Your cervical spine, or neck, is made up of seven bones stacked on top of each other with a shock-absorbing disc between each level.
Your neck is relatively flexible so it relies on muscles and ligaments for support. "Sprains" and "strains" occur when the tissues are being pulled and stretched too hard or too far, much like a rope that frays when it is stretched beyond its normal capacity.
The term, "sprain" refers to the tough, durable ligaments that keep your bones held together have been damaged, while "strain" means that your muscles or tendons that move your neck have in some way been partially torn.
Other less traumatic activities like reaching, pushing, pulling, moving heavy objects and falls can also create similar problems. Most commonly, sprains and strains are not the result of any single event but rather from repeated overloading.
Tendons and ligaments are typically able to manage small isolated stressors quite well, but constant and consistent challenges lead to injury in much the same way that constantly bending a piece of copper wire will cause it to break.
Some common examples of these less acute types of cervical sprain/strain injuries include bad posture, poor workstations, repetitive movements, prolonged overhead activity, sedentary lifestyles, improper sleep positions, poor bra support and obesity.
Learn more about what causes neck pain and how to get pain free.
Complaints often include dull neck pain that becomes a more intense pain when you move your head.
Bed rest and lying down may relieve your symptoms but often leads to stiffness. The pain is generally focused in the back of your neck but in some cases the pain can spread to your shoulders or between your shoulder blades.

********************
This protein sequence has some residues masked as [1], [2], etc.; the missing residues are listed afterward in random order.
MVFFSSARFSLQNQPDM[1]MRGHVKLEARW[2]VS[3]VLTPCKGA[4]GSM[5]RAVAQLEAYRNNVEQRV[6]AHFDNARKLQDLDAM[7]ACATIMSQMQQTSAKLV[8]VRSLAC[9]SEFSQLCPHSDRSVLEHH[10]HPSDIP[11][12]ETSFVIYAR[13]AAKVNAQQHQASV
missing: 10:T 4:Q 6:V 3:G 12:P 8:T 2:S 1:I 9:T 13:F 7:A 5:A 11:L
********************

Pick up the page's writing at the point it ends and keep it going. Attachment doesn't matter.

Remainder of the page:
Tension headaches commonly come along with neck injuries.
Be sure to inform your physician if you have any symptoms of a more serious or traumatic injury, including a severe or "different" headache, loss of consciousness, confusion or "fogginess", difficulty concentrating, dizziness, slurred speech, difficulty swallowing, change in vision, nausea or vomiting, numbness or tingling in your arms or face, weakness or clumsiness in your arms and hands, decreased bowel or bladder control or fever.
Sprain/strain injuries cause your stable and healthy elastic tissue to be replaced with a much less elastic form of tissue that is known as "scar tissue". This process can lead to more severe forms of pain and even arthritis in some cases. Seeking treatment as early as possible, like the type provided in our office, is critical to making sure that the condition is minimized.
Depending upon how severe your condition is, you may need to limit your activity for awhile- especially movements or activities that cause pain. It is best if you are able to avoid heavy lifting and take frequent breaks from prolonged activity, particularly overhead activity. Following acute injuries, you can apply ice for 10-15 minutes each hour. Heat may be helpful after several days or for more chronic types of pain. Be sure to ask your doctor for specific ice/heat recommendations. Some patients report partial relief from sports-creams.